It’s impossible to ignore the rise of Vine, and the inevitability of the fact that hundreds of thousands of users will just use it to either post adult material or cats.
Yet, there’s something deeper about the Vine phenomenon, which takes it to the very heart of how we consume our media today. There’s a reason as to why GIFs have become so popular. Well there’s a couple, actually.
Internet connections are so fast now, that you can afford to have a webpage that automatically loads and plays a succession of looping images. Video clips are so old-school when you have to click play and then pause to finish watching it before the video reaches it’s natural conclusion.
So, when browsing the Vine app, what do we notice? Well, it actually handles GIFs better than browsing mobile websites on an iPhone, which keeps everything loading and repeating forever, losing battery life like sand through fingers. So the Vine app will only play the video which is in the main focus of the screen. Ingenious. It also has sound! Incredible!
This sounds facetious, but these are things which are just not possible for GIFs. The Graphics Interchange Format was developed as a way of looping graphics for logos and other associated website media. It was used as all those irritating CLICK HERE! flashing banners of the 90s and early 2000s. You know? Those things that gave you viruses or tried to install some irritating game centre on your computer.
So what makes Vine so different? Especially when you consider that GIFs have seen such a resurgence in popularity? I mean, tumblr is just one massive GIF, really.
It isn’t and that’s precisely my point. It really isn’t that different. Look at any one of the editors picks once you launch the app or ‘Popular Vines’ and you’ll see that the kind of things people are sharing are exactly what could be achieved with a GIF. There’s nothing different. There are very few six second videos on Vine which really benefit from the higher quality of the images or audio that the platform brings. You can even make stopmotion stuff using Vine, by tapping record very quickly and basically taking a photograph. It takes all the effort out of animation. The app then pieces everything together.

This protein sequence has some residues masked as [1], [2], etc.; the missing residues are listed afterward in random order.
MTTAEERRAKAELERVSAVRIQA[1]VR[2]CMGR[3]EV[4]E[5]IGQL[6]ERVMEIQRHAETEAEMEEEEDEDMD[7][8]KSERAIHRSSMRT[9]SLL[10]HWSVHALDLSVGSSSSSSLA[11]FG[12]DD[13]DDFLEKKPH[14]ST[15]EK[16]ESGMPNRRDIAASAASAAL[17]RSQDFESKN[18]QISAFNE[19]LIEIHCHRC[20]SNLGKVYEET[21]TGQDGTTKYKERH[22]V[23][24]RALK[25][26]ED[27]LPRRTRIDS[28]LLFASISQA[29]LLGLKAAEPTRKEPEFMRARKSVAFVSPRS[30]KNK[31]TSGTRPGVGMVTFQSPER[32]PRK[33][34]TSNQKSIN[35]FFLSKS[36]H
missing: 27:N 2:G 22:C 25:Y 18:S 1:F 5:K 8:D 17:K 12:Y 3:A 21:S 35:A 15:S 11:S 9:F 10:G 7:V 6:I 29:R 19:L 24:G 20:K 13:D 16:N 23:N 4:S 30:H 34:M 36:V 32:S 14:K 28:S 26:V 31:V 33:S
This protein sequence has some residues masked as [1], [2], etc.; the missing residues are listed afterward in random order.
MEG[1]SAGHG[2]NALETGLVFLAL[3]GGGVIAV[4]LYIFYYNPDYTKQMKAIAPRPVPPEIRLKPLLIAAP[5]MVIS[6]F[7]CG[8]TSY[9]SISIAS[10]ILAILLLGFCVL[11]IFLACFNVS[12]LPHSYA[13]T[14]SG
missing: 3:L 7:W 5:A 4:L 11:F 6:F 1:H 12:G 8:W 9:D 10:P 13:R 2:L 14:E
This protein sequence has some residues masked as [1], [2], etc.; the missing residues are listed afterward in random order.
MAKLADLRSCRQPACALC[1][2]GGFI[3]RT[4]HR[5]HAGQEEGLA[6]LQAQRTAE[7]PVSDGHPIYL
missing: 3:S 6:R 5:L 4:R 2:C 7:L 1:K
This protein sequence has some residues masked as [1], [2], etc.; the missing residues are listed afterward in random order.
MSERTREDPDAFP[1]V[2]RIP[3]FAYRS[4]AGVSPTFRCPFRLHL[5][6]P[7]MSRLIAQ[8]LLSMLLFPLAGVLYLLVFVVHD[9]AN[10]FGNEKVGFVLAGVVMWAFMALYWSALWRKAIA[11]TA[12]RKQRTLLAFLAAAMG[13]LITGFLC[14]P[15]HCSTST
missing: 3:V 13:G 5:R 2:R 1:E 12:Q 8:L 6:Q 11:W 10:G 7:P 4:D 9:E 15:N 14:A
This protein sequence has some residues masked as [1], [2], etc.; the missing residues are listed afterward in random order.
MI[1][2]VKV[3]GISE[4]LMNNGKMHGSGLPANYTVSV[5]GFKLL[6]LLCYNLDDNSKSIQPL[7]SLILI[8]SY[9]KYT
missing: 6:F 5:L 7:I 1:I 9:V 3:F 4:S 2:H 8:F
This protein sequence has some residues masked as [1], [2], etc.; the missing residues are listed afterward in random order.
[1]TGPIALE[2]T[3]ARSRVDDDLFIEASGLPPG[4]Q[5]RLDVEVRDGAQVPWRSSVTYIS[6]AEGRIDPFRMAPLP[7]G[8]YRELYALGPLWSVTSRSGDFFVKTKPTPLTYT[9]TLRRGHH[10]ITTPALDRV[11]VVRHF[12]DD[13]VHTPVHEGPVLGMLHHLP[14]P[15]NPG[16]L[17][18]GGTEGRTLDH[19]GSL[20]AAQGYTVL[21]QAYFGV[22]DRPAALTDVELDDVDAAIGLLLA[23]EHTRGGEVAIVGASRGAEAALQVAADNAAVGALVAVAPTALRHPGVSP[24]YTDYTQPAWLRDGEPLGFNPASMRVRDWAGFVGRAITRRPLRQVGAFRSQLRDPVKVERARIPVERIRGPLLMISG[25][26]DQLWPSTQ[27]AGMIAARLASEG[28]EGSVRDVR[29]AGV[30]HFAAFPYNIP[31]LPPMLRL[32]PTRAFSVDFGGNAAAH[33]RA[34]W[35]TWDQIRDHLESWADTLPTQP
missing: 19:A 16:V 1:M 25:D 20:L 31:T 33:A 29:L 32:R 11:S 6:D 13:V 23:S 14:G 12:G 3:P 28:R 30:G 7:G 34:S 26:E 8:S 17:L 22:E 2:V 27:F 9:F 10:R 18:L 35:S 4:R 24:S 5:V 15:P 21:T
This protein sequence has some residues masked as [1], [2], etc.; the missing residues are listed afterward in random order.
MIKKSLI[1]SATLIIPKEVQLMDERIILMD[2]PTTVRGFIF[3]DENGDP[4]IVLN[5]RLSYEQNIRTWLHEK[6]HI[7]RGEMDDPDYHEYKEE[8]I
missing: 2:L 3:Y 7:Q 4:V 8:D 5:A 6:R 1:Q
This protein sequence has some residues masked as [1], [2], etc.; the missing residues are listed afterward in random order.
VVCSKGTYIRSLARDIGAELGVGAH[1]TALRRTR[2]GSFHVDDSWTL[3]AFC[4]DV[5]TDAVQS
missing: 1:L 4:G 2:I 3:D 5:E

What really makes the difference? Always connected, mobile, with you at all times.
We’re constantly being told that the mobile revolution is here, and I’d agree. People will always have a large home computer or laptop, but the usage of tablets/smartphones will just continue to grow. It’s not that one medium will supersede the other, we’ll just be consuming more internet content than ever before.
The fact that you can create a Vine just from your pocket with very little effort at all makes the GIF seem completely clunky and outdated. I’m a pretty technical person, but even I have shied away from ever trying to make a GIF, you need specialist software, and it just seems generally time consuming. I could learn, but I have no interest to, so that’s the final nail in the coffin for me ever learning how to make a GIF.
I am yet to make my first Vine, mainly cause I’m still not entirely sold on the platform, but once I am, I’ll be intrigued to see how this new ‘art’ form (as the hipsters insist on calling it), will continue to grow.